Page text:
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The Sword of Shannara [Hardcover]

Terry Brooks , The Brothers Hildebrandt
3.8 out of 5 stars  See all reviews (429 customer reviews)

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Book Description

Dec 31 1977
Living in the remote hamlet of Shady Vale, the young half-elf Shea Ohmsford knows little of the outside world. And yet, in the desolate, ruined lands of the far north, a dark-hearted sorcerer is plotting his death. The ancient warlock has dispatched a band of deadly Skull Bearers to track Shea down and murder him. For Shea is the last descendant of an ancient Elvin king, and the only person living who can wield the fabled Sword of Shannara - a weapon with the power to thwart the Warlock Lord's terrifying plans. Only the druid Allanon knows where the sword is hidden and even now he rides to Shady Vale to offer his aid. But the Skull Bearers are swift and ruthless, and Shea Ohmsford's destiny may be over before it has begun! And so begins the incredible legend of The Sword of Shannara - a classic story of magic, adventure and epic conflict, from one of the world's greatest living storytellers. Part Two, THE DRUIDS' KEEP and Part Three, THE SECRET OF THE SWORD will be published in successive months.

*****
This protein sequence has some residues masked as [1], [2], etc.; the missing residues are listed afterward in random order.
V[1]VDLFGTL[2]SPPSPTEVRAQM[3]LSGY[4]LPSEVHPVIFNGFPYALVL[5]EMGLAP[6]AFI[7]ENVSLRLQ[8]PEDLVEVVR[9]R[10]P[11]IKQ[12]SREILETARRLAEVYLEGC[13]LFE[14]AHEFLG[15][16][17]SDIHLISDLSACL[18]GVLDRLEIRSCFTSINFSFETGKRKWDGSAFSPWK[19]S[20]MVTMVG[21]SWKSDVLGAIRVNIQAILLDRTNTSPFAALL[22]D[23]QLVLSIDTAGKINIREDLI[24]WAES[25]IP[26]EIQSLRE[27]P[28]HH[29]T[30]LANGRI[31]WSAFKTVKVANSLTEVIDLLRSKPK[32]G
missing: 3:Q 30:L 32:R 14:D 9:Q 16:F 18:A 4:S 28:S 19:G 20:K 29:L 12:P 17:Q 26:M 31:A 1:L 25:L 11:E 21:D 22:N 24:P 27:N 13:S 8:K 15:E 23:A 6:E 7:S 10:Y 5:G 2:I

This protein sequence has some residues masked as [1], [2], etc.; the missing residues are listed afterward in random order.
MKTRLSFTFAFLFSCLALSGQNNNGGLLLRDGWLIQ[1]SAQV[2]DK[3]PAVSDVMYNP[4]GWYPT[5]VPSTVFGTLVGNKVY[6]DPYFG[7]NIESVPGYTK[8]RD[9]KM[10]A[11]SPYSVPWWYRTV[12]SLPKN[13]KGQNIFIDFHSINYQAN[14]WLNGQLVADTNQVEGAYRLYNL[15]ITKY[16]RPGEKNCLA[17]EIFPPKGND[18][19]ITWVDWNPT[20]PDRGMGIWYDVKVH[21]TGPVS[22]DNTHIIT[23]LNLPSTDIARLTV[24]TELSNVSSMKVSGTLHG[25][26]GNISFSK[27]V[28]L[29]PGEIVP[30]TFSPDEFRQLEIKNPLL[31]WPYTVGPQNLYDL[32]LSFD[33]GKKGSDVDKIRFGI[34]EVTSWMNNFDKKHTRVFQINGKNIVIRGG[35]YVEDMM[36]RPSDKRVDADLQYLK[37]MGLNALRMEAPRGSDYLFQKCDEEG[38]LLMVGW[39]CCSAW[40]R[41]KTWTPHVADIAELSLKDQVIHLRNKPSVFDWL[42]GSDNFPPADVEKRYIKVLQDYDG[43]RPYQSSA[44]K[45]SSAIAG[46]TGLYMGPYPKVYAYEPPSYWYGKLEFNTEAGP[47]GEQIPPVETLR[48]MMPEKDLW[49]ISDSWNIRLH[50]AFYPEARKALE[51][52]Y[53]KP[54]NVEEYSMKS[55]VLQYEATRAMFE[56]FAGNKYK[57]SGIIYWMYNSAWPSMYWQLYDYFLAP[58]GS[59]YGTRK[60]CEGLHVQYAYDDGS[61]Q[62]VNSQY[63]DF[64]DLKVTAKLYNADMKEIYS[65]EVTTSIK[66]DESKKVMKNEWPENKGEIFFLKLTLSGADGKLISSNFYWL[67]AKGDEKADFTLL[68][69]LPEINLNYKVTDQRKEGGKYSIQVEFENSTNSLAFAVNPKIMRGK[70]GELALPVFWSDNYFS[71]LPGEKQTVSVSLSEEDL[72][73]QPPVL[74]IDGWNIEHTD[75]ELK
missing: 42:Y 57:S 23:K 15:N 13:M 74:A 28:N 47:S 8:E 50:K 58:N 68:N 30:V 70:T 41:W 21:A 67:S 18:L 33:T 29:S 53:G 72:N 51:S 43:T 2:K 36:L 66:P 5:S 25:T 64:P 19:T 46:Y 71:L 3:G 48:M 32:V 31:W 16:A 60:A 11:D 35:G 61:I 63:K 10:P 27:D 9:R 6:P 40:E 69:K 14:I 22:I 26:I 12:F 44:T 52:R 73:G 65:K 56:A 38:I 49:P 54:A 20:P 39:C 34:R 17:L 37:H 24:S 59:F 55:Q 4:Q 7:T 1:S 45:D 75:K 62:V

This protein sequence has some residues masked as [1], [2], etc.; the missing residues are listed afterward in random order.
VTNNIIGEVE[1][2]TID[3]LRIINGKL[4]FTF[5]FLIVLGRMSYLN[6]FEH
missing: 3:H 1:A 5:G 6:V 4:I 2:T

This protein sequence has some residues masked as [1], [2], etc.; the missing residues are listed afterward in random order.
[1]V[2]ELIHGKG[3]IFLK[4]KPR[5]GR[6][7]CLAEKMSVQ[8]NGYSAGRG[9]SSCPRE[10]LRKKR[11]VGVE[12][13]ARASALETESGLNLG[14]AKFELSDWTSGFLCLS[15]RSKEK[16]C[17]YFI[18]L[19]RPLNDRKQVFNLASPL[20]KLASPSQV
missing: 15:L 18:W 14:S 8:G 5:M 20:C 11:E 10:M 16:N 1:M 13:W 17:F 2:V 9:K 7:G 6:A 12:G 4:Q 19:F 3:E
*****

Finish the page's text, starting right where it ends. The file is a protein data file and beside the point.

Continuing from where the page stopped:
--This text refers to the Paperback edition.

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Review

A marvellous fantasy trip Frank Herbert --This text refers to the Paperback edition.

About the Author

Terry Brooks was a practising attorney for many years, but now writes full time. His first novel, THE SWORD OF SHANNARA, remained on the New York Times bestseller list for 5 months, and this was followed by 13 consecutive bestselling novels. --This text refers to the Paperback edition.

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First Sentence
The sun was already sinking into the deep green of the hills to the west of the valley, the red and gray-pink of its shadows touching the corners of the land, when Flick Ohmsford began his descent. Read the first page
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Customer Reviews

Most helpful customer reviews
1 of 1 people found the following review helpful
4.0 out of 5 stars Not Everyone's Piece of Cake Feb. 27 2012
Format:Hardcover
Terry Brooks' first novel, "The Sword of Shannara," fulfills most of the tenets of an old-fashioned fantasy story and the structure of Western classical mythology. In many ways, the adventures of Shea Ohmsfold and the company from Culhaven is analogous to Frodo Baggins' adventure with the Fellowship out of Rivendale. That Tolkien heavily influenced Brook's narrative is without question; but that doesn't detract from my assessment that Brooks is an excellent writer.